Rep. Thomas Massie reintroduces bill to let governments allow guns in school zones

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U.S. Rep. Thomas Massie has reintroduced a bill to eliminate the Gun-Free School Zones Act of 1990, the Kentucky legislator announced this week.

The "Safe Students Act" would let local and state governments and school boards set their own rules about whether guns are allowed within school zones, a Thursday release from Massie's office said. The bill, first introduced in 2007 by U.S. Rep. Ron Paul of Texas, would eliminate a law that makes it illegal for anybody to have a firearm within a school zone.

The bill was cosponsored by nealy two-dozen other Republican lawmakers.

“Gun-free zones are ineffective and make our schools less safe. Since 1950, 94 percent of mass public shootings have occurred in places where citizens are banned from having guns,” Massie said in the release, citing an op-ed from pro-gun Crime Prevention Research Center. “Banks, churches, sports stadiums, and many of my colleagues in Congress are protected with firearms. Yet children inside the classroom are too frequently left vulnerable.”

This is not the first time Massie has reintroduced the "Safe Students Act." He brought the legislation forward last April as well, and in 2019, 2017 and 2015, according to press releases from his office.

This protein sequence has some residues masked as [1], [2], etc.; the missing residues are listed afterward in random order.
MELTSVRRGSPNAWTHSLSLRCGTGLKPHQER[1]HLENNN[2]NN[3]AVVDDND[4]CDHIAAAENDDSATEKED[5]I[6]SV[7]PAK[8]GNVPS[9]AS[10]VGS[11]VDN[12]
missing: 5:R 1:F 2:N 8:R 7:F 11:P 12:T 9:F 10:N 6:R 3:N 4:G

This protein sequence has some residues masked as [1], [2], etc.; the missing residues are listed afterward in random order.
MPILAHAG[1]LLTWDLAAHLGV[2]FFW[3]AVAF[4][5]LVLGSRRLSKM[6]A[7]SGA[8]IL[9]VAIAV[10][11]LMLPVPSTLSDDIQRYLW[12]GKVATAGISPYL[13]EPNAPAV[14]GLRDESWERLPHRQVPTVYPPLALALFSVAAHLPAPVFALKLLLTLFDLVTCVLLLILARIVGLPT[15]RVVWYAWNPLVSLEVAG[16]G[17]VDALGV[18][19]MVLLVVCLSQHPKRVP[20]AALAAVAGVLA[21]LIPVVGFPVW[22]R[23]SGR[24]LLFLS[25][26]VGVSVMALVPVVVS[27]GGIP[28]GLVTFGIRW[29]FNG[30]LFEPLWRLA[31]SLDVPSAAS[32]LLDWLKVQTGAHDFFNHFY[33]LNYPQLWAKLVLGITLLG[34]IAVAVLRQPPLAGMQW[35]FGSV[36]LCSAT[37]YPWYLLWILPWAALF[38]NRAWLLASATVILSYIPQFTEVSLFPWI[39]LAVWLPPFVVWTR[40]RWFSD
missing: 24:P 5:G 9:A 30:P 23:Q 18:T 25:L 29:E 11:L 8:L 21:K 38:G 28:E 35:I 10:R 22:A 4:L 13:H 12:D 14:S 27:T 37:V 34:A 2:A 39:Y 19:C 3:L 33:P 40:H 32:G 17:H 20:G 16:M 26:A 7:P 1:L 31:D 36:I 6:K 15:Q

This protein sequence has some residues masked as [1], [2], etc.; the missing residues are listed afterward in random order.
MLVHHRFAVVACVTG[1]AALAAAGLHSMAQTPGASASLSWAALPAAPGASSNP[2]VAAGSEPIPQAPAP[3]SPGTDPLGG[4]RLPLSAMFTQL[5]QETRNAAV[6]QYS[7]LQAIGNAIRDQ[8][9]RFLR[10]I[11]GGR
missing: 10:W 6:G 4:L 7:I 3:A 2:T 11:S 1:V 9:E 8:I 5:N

The move comes about a week after Massie, a Republican representative from Northern Kentucky who co-chairs the Congressional Second Amendment Caucus, had a heated discussion with U.S. Rep. Jamaal Bowman on their views regarding gun safety at school, prompted in the aftermath of the Covenant School shooting in Nashville.

In the March 30 exchange seen in a viral video, Bowman was telling reporters that lawmakers are not taking action "to save the lives of our children" and called colleagues who don't support gun control "cowards." Massie, who was nearby during the exchange, argued no school shootings have happened in states where teachers are allowed to carry guns, which prompted Bowman to say the Kentucky representative was "carrying the water for the gun lobby." Massie asked Bowman to calm down, to which Bowman responded, "Calm down? Children are dying."

Gun access has been in the national spotlight since the Covenant School shooting, which occurred on March 27 and left three adults and three 9-year-old children dead.

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This article originally appeared on Louisville Courier Journal: Thomas Massie moves to let governments choose to allow guns in schools